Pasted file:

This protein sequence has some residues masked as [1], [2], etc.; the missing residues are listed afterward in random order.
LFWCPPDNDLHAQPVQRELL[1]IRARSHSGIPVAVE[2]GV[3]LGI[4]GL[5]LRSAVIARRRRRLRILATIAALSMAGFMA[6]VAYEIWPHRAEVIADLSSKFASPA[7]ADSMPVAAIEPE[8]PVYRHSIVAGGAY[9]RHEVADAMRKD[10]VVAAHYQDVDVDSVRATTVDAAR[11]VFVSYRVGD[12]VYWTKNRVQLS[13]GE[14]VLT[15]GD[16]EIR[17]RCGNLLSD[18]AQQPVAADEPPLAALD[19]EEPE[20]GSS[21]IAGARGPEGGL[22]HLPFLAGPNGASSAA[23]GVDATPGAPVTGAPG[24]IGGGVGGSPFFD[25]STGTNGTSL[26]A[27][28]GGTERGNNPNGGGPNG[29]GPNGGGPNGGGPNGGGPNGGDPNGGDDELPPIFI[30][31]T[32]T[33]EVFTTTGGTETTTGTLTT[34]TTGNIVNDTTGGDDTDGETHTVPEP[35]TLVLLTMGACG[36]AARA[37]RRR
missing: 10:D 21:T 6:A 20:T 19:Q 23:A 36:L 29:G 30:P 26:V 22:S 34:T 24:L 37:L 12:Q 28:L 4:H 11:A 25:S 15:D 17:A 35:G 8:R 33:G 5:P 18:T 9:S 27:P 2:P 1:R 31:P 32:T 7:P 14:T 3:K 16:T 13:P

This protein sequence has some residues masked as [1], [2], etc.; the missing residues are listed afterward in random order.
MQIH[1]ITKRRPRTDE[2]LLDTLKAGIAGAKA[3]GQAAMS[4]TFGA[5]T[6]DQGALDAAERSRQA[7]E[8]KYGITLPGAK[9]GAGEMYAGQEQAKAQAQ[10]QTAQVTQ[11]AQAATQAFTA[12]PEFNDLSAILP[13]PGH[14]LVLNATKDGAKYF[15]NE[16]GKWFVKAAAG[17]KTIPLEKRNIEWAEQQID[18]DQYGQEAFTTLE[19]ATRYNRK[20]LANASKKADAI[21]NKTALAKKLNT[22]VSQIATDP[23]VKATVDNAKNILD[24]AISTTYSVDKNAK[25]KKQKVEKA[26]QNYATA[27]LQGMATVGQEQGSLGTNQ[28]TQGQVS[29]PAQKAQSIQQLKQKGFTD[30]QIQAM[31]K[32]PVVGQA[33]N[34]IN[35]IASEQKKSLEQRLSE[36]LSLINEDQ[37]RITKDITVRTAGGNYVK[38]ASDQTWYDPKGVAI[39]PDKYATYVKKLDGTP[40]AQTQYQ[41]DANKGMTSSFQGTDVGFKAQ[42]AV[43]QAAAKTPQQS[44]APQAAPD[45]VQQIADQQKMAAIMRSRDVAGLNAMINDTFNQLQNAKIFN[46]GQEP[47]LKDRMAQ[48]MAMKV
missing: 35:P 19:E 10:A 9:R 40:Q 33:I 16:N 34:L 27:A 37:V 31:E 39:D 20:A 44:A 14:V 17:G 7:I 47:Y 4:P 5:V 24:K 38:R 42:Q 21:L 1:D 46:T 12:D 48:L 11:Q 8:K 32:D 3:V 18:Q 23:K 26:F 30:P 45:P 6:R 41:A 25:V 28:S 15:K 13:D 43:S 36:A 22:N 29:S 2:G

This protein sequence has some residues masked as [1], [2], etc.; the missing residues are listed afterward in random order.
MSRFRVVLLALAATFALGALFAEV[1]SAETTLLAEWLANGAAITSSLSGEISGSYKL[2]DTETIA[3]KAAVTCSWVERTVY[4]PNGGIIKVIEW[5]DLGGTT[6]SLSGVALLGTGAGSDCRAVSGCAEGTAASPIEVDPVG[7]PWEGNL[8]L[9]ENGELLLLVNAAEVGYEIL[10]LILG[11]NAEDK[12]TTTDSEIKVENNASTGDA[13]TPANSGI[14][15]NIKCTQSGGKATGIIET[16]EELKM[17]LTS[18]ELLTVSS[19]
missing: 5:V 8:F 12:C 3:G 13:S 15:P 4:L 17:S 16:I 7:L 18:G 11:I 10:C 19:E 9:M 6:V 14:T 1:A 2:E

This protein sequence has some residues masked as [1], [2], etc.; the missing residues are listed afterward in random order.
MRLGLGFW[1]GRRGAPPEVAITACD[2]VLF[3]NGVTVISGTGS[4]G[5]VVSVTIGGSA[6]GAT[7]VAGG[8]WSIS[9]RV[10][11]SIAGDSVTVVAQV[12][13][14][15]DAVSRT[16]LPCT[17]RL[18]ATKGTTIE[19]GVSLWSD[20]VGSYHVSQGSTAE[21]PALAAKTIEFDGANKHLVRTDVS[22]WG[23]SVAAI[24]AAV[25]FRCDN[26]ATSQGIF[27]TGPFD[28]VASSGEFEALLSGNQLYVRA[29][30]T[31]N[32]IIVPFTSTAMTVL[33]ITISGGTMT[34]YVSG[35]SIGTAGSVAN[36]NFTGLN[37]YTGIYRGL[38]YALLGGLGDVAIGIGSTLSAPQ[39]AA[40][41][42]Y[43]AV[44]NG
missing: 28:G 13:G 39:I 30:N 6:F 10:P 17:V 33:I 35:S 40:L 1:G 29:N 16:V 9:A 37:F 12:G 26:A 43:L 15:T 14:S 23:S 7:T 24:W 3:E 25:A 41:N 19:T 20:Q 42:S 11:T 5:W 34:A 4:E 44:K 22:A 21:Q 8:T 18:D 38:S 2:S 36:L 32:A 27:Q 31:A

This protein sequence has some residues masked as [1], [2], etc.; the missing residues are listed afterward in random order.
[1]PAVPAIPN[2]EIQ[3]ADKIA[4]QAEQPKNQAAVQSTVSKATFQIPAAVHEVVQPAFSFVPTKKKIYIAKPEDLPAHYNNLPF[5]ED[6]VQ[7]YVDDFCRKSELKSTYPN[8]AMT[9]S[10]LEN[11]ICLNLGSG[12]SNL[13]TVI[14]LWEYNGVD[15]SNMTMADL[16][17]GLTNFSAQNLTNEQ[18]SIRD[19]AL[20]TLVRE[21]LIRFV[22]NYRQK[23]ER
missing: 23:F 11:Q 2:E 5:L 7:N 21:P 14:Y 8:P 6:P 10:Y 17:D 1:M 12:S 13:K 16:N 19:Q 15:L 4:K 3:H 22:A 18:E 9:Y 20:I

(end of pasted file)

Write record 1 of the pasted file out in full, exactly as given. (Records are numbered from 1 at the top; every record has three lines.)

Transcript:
This protein sequence has some residues masked as [1], [2], etc.; the missing residues are listed afterward in random order.
LFWCPPDNDLHAQPVQRELL[1]IRARSHSGIPVAVE[2]GV[3]LGI[4]GL[5]LRSAVIARRRRRLRILATIAALSMAGFMA[6]VAYEIWPHRAEVIADLSSKFASPA[7]ADSMPVAAIEPE[8]PVYRHSIVAGGAY[9]RHEVADAMRKD[10]VVAAHYQDVDVDSVRATTVDAAR[11]VFVSYRVGD[12]VYWTKNRVQLS[13]GE[14]VLT[15]GD[16]EIR[17]RCGNLLSD[18]AQQPVAADEPPLAALD[19]EEPE[20]GSS[21]IAGARGPEGGL[22]HLPFLAGPNGASSAA[23]GVDATPGAPVTGAPG[24]IGGGVGGSPFFD[25]STGTNGTSL[26]A[27][28]GGTERGNNPNGGGPNG[29]GPNGGGPNGGGPNGGGPNGGDPNGGDDELPPIFI[30][31]T[32]T[33]EVFTTTGGTETTTGTLTT[34]TTGNIVNDTTGGDDTDGETHTVPEP[35]TLVLLTMGACG[36]AARA[37]RRR
missing: 10:D 21:T 6:A 20:T 19:Q 23:A 36:L 29:G 30:P 26:V 22:S 34:T 24:L 37:L 12:Q 28:L 4:H 11:A 25:S 15:D 17:A 35:G 8:R 33:G 5:P 18:T 9:S 27:P 2:P 1:R 31:P 32:T 7:P 14:T 3:K 16:T 13:P